Elijah Spector
Jul 27, 2010 Elijah Spector rated it really liked it  ·  review of another edition
Shelves: nypl, comics
Immensely fun. I feel like you could remove everything except the characters' faces and, well you wouldn't know what was going on, but it'd be one hell of a rewarding experience.

However, that would, of course, have one missing the great writing. I couldn't shake the feeling that I liked this so much because it was a very MARVEL-feeling DC book. The in-fighting, the public distrust, the amount of time it takes simply for them to begin feeling like a team (the League itself barely even affects any
David Church
May 28, 2015 David Church rated it it was amazing  ·  review of another edition
Shelves: favorites
I find myself re-reading this graphic novel frequently. Still one of my all-time favorites. The interactions w/Guy Gardner & Batman - Epic.
Mar 06, 2008 Austin rated it really liked it  ·  review of another edition
Recommends it for: Justice League Fans
Recommended to Austin by: I Picked It Up As A Kid
Strangely enough, not all comics became serious after the early-'80's industry decry that the medium was no longer for kids. Why it took this long for the comics bankers to realize that this wouldn't kill them financially (to make this declaration, that is) is anyone's guess, but the immediate result, sadly, was that everything became far too serious and "gritty," almost overnight. Batman because more maudlin. The mutations became a metaphor for AIDS. And big-name characters were dying every oth ...more
Oct 21, 2014 Jemir rated it it was amazing  ·  review of another edition
Recommended to Jemir by:
This is one of those books where "you had to be there" to understand how different and signifigant it was but you can enjoy on its own merit no matter where you are on the "super hero comic historian" chain of knowledge.

First things first ... this is a funny book.

As in: "Ha Ha" funny, gut busting funny, bwah-ha-ha funny (inside reference you'd have to read the book to understand). The story centers some of the D.C universes then established or rising super heroes (intially: Guy Gardner (at that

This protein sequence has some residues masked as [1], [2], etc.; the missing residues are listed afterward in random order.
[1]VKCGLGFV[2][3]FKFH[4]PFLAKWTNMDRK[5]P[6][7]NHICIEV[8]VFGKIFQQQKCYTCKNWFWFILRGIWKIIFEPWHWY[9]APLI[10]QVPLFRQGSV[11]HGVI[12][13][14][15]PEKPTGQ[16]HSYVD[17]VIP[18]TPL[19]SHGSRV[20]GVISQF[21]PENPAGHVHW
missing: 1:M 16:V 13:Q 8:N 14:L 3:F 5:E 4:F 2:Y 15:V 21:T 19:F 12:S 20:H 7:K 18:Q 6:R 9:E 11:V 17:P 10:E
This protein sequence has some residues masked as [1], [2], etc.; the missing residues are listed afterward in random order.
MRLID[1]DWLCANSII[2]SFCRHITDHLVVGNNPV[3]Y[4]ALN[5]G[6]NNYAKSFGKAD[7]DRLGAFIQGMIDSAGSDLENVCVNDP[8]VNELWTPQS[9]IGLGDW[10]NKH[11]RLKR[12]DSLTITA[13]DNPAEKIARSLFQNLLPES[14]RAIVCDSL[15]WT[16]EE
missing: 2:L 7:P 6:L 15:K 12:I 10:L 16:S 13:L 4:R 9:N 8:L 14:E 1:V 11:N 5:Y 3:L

Jun 19, 2014 Jeff rated it it was amazing  ·  review of another edition
Recommends it for: Justice League fans
This is a Justice League that is no where near the Justice League most of you were either brought up with or read, if you have indeed haven't read it yet.
Written at a time when DC was going thru adult changes, adding more grim and dark stories and characters to their line up and at the same time acquiring writers with some very demented sense of humor.
After the ending of the traditional Justice League from the 60'sm DC felt there was a need to have a predominant super team on their roster. With
God, I have such fondness for this group. Giffen & DeMatteis told the best superhero tales ever, with a group that was fun to read.

They were given the Justice League and were planning to use the core seven loved by generations, but lost Superman to the Byrne reboot and Wonder Woman to Perez and Aquaman to DC's editorial apathy and the Flash was dead and, well, you can have Guy Gardner and Captain Marvel?

And such a book they created. This trade establishes the team and the tone, which was on
May 12, 2009 Christine rated it liked it  ·  review of another edition
Recommends it for: fans of DC comics
Recommended to Christine by: Caroline
Fun times! I mean, how can you not like a book where Batman clocks Guy Gardner? The only reason this isn't getting 4 stars is because of that one story where the extra-dimensional superheroes try to rid the world of nuclear weapons. It was sincere, but the heavy-handedness was so cringe-worthy.